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U.S. Government Should Foster Canadian Oilsands Development, Study Says

To successfully reduce the United States' dependence on fuels from outside North America the country "must encourage development" of Canadian oilsands and mitigate the additional carbon dioxide emitted during the sands' extraction and refinement by "promoting the replacement of coal with gas in electricity generation," according to a new study by Rice University's Baker Institute for Public Policy.

Co-authored by two Rice Scholars at the Baker Institute: Dagobert Brito, Rice's Peterkin Professor of Political Economy, and Robert Curl, Rice's Pitzer-Schlumberger Professor Emeritus of Natural Sciences and professor emeritus of chemistry the paper says the U.S. government must pursue policies that foster the diversion of Canadian oilsands crude to U.S. Gulf Coast refineries.

The study calculates that this move would reduce the U.S. trade deficit through increased trade with Canada. The recommendations come within the context of recent discoveries of natural gas in the U.S., developments in technology for the exploitation of Canadian oilsand that dramatically changed the liquid-fuels market in North America and the world as well as debates over the Keystone pipeline project.

"The market for petroleum is global. Canada will produce oil from the sands regardless of any U.S. policies," the authors wrote. "It is less expensive for Canada to use U.S. Gulf ports to market their oil. This oil will create jobs in the U.S. petrochemical industry and would be a secure source of oil for the United States were world oil markets to be disrupted."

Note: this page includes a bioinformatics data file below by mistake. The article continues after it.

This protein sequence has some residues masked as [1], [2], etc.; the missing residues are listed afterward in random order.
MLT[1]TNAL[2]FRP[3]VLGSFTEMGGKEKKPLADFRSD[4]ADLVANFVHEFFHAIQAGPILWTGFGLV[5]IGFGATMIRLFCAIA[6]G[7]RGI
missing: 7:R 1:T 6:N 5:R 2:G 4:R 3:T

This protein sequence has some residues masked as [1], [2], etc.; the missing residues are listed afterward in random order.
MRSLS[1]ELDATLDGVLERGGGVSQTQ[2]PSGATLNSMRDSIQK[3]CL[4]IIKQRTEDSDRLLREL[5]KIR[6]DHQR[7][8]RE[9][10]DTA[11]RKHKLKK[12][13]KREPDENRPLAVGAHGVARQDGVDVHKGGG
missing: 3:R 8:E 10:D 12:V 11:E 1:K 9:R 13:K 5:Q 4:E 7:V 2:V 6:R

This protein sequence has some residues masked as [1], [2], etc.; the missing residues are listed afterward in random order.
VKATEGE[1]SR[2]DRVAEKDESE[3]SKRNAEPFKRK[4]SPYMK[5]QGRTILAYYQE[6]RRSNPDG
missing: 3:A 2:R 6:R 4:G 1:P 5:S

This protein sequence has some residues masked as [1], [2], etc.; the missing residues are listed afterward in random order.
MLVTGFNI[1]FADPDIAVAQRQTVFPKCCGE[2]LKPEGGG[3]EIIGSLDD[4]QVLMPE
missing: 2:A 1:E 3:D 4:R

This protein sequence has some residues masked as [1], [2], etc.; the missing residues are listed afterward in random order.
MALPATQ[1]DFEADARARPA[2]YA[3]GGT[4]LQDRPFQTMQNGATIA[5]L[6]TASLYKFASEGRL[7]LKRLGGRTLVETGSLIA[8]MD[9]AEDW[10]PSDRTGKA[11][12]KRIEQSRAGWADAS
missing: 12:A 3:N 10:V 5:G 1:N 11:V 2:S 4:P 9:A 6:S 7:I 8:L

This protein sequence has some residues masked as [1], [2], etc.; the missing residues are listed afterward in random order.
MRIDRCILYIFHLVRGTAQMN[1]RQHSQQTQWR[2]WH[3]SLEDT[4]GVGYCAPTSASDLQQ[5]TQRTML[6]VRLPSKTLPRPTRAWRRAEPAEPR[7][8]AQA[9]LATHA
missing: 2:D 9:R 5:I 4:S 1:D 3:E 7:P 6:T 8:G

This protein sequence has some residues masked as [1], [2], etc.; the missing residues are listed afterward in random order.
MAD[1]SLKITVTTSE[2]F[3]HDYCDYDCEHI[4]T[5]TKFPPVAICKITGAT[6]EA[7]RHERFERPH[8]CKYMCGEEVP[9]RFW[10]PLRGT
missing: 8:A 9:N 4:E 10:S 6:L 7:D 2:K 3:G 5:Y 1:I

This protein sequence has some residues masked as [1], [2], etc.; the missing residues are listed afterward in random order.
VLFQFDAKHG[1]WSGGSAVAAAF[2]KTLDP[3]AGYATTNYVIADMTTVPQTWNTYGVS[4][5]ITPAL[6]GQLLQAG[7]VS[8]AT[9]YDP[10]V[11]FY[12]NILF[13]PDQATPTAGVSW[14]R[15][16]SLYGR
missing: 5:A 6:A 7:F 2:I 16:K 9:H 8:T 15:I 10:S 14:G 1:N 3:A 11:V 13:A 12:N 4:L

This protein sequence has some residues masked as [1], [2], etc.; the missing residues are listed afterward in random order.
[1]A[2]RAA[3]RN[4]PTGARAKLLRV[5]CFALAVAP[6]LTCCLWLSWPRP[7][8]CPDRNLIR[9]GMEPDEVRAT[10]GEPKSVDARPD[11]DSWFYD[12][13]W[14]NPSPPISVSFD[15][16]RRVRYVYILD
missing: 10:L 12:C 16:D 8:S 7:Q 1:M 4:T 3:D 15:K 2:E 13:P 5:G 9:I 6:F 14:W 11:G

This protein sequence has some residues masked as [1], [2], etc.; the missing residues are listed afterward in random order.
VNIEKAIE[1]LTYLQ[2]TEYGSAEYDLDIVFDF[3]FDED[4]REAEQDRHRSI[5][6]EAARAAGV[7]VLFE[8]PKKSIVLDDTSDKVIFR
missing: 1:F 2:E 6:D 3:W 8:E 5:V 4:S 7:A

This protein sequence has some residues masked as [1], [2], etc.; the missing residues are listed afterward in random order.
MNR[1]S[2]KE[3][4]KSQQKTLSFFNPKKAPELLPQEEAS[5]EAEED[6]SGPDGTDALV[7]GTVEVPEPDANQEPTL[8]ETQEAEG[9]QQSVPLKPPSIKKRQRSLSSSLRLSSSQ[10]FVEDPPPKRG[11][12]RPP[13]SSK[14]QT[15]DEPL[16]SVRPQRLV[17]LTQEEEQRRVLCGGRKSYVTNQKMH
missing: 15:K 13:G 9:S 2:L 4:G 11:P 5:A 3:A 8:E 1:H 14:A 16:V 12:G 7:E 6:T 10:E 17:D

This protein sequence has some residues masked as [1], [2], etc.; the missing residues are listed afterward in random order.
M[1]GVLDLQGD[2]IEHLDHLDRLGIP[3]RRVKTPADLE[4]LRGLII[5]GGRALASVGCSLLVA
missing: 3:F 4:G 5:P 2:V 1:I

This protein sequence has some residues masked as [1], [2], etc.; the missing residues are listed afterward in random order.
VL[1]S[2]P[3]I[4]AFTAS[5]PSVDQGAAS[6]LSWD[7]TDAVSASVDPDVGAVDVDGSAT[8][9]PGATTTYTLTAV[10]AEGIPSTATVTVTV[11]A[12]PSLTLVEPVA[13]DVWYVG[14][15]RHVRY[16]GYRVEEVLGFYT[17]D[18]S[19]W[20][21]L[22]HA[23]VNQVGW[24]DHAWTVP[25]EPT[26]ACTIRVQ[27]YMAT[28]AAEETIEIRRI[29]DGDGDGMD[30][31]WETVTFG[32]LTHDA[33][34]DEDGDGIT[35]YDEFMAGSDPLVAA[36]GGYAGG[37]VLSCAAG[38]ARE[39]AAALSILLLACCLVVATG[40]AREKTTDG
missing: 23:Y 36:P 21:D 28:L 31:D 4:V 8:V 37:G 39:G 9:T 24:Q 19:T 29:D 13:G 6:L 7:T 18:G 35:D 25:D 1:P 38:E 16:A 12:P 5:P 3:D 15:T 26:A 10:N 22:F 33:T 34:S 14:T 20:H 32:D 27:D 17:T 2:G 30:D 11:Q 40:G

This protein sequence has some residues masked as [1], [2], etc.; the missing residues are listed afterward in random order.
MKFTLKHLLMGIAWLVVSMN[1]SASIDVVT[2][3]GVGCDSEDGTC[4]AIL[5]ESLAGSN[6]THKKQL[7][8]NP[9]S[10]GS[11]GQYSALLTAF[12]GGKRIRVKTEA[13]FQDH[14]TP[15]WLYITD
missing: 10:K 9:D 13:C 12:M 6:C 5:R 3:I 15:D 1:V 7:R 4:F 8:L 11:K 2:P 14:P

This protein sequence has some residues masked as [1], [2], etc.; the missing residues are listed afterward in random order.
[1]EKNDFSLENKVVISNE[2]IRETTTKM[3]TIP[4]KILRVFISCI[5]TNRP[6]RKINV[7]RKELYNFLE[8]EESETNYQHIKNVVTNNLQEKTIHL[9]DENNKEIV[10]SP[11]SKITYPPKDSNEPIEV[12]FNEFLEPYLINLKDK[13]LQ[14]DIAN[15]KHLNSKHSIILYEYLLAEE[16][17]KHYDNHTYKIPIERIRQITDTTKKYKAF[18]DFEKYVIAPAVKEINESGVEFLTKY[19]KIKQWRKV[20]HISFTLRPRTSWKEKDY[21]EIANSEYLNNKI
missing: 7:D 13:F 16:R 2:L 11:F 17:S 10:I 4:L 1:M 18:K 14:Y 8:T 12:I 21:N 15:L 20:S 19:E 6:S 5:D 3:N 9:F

The authors added that Canada is the United States' largest trading partner and that experts estimate more than 50% of Canadian income from the sale of oil would be spent in the U.S., which would have a substantial impact on the federal balance of payments.

To address climate change-related concerns over the additional carbon dioxide associated with Canadian oilsand production, the study's calculations demonstrate that the replacement of coal electricity generation with gas would do much to reduce carbon dioxide emissions in the U.S. and is the least expensive way to pursue a reduction.

"The present glut in the gas market is a golden opportunity to push this change by adding a limit in terms of metric tons of carbon dioxide per megawatt-hour through adding carbon dioxide to the pollutant list for electricity generation plants, and gradually tightening it," the authors said.

Citing U.S. Energy Information Administration data, the study points out that the amount of natural gas that can be recovered in the United States is 2,100 Tcf, enough to supply the U.S. for about 90 years at current consumption rates. Canadian oilsands reserves are estimated to be about 170 billion barrels of oil -- second only to Saudi Arabia and enough to supply 5 billion barrels a day for more than 90 years.

"We believe concern about additional carbon dioxide emissions from Canadian oilsands production is misplaced," the authors said. "The strategic advantage of access to this resource far outweighs the extra carbon dioxide from its production, as this carbon dioxide can be more economically offset elsewhere in the economy. Effective government policy would encourage the development of the Canadian oilsands and the mitigation of the carbon dioxide emissions."

The full study is available on the Rice University's Baker Institute for Public Policy website.

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